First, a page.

One of my dumb friends told me that show reviews are all well and good, but he wants to know about upcoming events.
“If you flip to the page before my column, you could read the SFR picks,” I told him.
“Yeah…but that’s only a couple things,” he said.
“Well, if you flip to the page after the column, there’s the events calendar,” I said.
But it was still not good enough for him. This led me to search for a worthy event to champion…and I found one.
I ran into my old homie Nic Ortiz y Pino on the street recently, and he told me he had been promoting shows in Albuquerque for some time, and his first event in Santa Fe was happening soon. I knew my chance to shut my friend up had just presented itself, so I forced some hang time out of Ortiz y Pino and learned about what he does in the world of music.
Ortiz-y, as I call him, goes by the name Apesh!t for his promotion duties and is collaborating with Santa Fe’s DJ Feathericci to organize incredible Saturday nights of electronic music at Corazón, beginning May 9.
The ongoing party is called Body Language and will feature Albuquerque DJs Reverend Mitton and Justin O’Brien, as well as Santa Fe’s John Sherdon.
“If you went to a rave between 1997 and 2005, you know these DJs,” Ortiz-y says. “They were the forerunners for defining house music for an entire generation of Santa Fe music lovers. These guys spin funky house music.”
Ortiz-y started doing shows after a bad breakup. “I was sitting in my house for weeks, and a friend told me that I needed a project or something. I wound up in a bar in Albuquerque one night that had these super tall, vaulted ceilings, and I knew it would be a great place to throw parties. The events started blowing up. More and more people learned about the music and came out to dance.”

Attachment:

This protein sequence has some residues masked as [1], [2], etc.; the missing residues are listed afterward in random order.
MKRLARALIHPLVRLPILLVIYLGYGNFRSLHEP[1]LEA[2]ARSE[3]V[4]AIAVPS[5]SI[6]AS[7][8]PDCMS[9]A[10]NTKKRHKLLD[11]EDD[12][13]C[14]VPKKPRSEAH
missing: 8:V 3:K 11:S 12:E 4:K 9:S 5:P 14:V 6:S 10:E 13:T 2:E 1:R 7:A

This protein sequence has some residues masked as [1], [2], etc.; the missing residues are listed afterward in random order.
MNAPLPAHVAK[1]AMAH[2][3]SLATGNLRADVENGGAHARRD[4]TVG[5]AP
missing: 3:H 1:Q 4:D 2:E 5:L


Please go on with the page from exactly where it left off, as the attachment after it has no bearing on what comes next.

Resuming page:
Sure, there’s a serious stigma surrounding the word “rave.” Even I must admit that when I imagine a rave, it’s all dust masks and glow sticks and idiots who do any drugs they can get their hands on. According to Ortiz-y, there is a certain amount of that, but there are far more people who are getting into these parties for the music rather than the drugs. “We’re trying to steer away from the traditional image of ravers. There are so many people who love the music, and would rather dance and enjoy it without getting fucked up.”
Unifying the Albuquerque and Santa Fe scenes should be important to any musician or promoter regardless of their chosen genre. There are so many bands, DJs and performers in both cities it seems a waste not to work together. Hopefully Body Language will be an ongoing event and maybe it’ll start going all-ages at some point. Whatever happens, you’ll want to make sure that you’re there for the inaugural night.